Australian unemployment rate falls to 5.6% in March as job growth again easily beats expectations
The domestic focus in Australia today was on the labour market, which holds the key to how the RBA’s monetary policy stance will unfold. With job advertising rising almost 40%Y/Y to the highest level since 2008, analysts were understandably looking for another strong Labour Force report in March. And for a second consecutive month, those upbeat expectations were readily exceeded with employment growing a further 0.5%M/M or 70.7k – double the consensus expectation – and so now up 0.6%Y/Y. This brings to level of employment to a record high, while the employment-to-population ratio is now back at its pre-pandemic level.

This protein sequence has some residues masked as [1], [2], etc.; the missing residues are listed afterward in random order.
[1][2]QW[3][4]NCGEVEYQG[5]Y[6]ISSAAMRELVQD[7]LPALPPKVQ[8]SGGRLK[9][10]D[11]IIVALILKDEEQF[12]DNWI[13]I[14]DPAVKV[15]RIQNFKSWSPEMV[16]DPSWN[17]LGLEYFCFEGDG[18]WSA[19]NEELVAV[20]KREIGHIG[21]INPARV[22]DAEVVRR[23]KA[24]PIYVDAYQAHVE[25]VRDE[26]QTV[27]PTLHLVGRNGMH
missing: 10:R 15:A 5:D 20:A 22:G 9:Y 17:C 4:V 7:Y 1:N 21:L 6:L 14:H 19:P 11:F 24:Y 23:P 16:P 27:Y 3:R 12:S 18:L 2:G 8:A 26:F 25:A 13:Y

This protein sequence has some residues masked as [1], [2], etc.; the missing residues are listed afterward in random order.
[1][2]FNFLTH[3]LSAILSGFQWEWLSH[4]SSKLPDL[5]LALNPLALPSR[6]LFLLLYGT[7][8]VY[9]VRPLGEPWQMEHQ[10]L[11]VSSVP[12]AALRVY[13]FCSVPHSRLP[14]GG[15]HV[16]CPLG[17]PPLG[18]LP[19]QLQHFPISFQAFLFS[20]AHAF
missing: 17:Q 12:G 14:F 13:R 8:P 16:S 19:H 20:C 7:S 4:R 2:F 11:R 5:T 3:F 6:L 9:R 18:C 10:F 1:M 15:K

In the detail, after growing by an average of more than 70k over the previous five months, full-time employment declined almost 21k in March and so was essentially unchanged from a year earlier. However, part-time employment increased almost 92k and 1.9%Y/Y (the full-time/part-time split can be somewhat volatile from month to month). Amongst the larger states, stronger-than-average employment growth was reported in Queensland and Western Australia, whereas growth was somewhat slower in Victoria and non-existent in South Australia. Meanwhile, aggregate hours worked increased a further 2.2%M/M to be up 1.2%Y/Y – the first time that annual growth has been positive since March last year. Given a weak January – when a greater-than-usual number of Australian’s appeared to take holidays – the number of hours worked increased just 0.4%Q/Q in Q1, however. Even with the labour force participation rate rising 0.2ppts to a new record high of 66.3%, the very strong lift in employment resulted in a further 0.2ppt decline in the unemployment rate to a 12-month low of 5.6%. By contrast, in its February Statement on Monetary Policy, the RBA had forecast that such an unemployment rate would not be reached until around the middle of next year. Meanwhile the underemployment rate – which captures those who are working less hours than they would like or in jobs for which they are overqualified – fell 0.6ppts to 7.9%, marking the lowest reading since June 2014.